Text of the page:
The powerful voice of Beth Brant
Brant was born in her grandparents house in Michigan to an Irish-Scots mother and a Mohawk father. Tension soon began to rise due to the fact that her mother’s family disapproved initially of her marriage to an Indian, the Brants then went to live with the fathers family in Detroit. The racism experienced from her mothers side of the family seems to have been one of Brant’s first experiences with it. Brant is described as having a “powerful voice” and producing impressive bodies of work. “I am a Mohawk lesbian,” Beth Brant proudly states in Writing as Witness, “These two identities are parts of who I am.” Brant has written powerful fiction documenting a form of cultural genocide which is the destruction of traditions, values, language, and other elements which make one group of people distinct from other groups. Within her short work “A Long Story” we see Brant’s frustrations with culture and race as mothers are described as devastated when their children are taken away from them.
A Long Story first begins with, “It has been two days since they came and took the children away” (839). The theft refers to the removal of thousands of Native American children from their homes to place them in government- sponsored, white-run Indian boarding schools. “Not only were they robbed of their children, their lifeline, but their children were robbed of their culture–given non- Indian names, taught “civilized ways,” made strangers” (839). The mother lost sight of who her children were as they were learning “civilized ways.” She states, “I am afraid of Martha and Daniel. These strangers who know my name… There is no Martha. There is no Daniel” (841). The children were taken away from their homes and turned into “strangers” because of their race, because they were Native Americans. “Brant’s powerful story and revolutionary voice demonstrates the oppression and cruelty towards families by dominant culture through time” (Moorhead).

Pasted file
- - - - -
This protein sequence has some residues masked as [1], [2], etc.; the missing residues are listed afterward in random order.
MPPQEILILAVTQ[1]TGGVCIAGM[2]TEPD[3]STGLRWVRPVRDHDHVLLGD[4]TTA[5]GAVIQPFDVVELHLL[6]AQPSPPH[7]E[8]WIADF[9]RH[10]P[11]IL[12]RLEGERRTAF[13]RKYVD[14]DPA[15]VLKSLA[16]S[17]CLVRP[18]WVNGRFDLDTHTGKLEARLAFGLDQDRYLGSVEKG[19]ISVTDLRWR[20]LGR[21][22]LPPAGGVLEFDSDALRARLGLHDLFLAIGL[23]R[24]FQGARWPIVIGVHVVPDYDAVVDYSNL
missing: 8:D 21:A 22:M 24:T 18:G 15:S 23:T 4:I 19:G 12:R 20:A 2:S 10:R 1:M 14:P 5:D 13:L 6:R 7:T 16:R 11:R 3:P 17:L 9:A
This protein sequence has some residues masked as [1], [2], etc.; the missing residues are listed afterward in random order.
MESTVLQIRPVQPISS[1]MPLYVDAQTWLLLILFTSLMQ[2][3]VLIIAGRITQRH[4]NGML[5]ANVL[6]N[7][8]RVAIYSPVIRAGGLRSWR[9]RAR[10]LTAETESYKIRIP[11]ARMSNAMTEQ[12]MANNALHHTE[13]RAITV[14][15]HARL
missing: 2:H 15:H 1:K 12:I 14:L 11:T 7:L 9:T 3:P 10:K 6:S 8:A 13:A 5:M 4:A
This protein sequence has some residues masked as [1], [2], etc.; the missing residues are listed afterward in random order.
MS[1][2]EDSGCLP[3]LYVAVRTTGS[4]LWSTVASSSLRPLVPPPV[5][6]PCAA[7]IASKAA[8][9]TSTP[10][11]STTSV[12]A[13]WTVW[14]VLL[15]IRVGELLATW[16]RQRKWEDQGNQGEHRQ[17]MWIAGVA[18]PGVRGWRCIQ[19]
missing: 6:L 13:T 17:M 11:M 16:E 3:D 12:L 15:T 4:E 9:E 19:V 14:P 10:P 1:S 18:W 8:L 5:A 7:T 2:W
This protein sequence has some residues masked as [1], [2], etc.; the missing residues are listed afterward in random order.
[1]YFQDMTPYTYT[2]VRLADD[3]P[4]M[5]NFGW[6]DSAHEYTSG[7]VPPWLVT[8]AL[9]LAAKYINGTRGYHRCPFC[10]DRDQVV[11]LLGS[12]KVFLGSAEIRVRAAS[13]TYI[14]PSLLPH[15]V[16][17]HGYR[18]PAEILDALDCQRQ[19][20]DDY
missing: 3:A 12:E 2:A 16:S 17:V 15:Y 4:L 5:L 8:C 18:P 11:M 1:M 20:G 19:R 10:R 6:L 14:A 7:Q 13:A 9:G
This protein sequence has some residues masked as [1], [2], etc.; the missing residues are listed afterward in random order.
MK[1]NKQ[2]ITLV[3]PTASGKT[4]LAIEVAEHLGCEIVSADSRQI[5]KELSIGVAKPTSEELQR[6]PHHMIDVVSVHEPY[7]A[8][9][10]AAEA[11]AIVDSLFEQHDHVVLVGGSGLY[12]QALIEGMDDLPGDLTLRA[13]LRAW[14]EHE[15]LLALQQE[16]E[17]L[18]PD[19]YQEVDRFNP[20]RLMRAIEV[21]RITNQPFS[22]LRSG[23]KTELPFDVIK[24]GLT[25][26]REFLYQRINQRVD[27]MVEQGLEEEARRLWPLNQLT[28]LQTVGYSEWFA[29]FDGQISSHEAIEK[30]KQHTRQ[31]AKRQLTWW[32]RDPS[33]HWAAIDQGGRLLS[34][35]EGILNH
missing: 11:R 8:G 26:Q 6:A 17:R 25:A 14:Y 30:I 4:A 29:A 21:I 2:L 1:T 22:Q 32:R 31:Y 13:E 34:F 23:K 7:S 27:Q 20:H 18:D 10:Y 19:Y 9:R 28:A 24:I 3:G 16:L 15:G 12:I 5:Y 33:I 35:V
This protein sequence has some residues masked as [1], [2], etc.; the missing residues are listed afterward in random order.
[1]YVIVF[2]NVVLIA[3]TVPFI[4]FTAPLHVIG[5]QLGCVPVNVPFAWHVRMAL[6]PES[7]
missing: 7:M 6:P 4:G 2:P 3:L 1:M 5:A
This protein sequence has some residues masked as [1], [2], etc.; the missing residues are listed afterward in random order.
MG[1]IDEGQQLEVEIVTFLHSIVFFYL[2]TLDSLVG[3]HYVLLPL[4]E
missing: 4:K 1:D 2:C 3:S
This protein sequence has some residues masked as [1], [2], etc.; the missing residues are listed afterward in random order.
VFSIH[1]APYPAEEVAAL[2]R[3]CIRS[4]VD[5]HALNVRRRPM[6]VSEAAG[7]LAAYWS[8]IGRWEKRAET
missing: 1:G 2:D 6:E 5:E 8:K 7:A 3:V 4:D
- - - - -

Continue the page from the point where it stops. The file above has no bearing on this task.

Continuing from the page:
Listed below are a few stories written or edited by Brant. Addressing racism is one theme that appears often in her writing.
“Since I didn’t begin to write until I turned forty years of age, I look upon my writing as a marvelous gift that has changed my life. I write because I have a great commitment to the communities of which I am a member–Indian, gay and lesbian, working-class–and the larger community of Earth and Her many inhabitants. My work is charged with a political and nationalist consciousness, that of a Mohawk lesbian who believes in the power and beauty of language to heal and to open hearts and minds.”
Click on the link below to understand a little more about the civilization of Native Americans!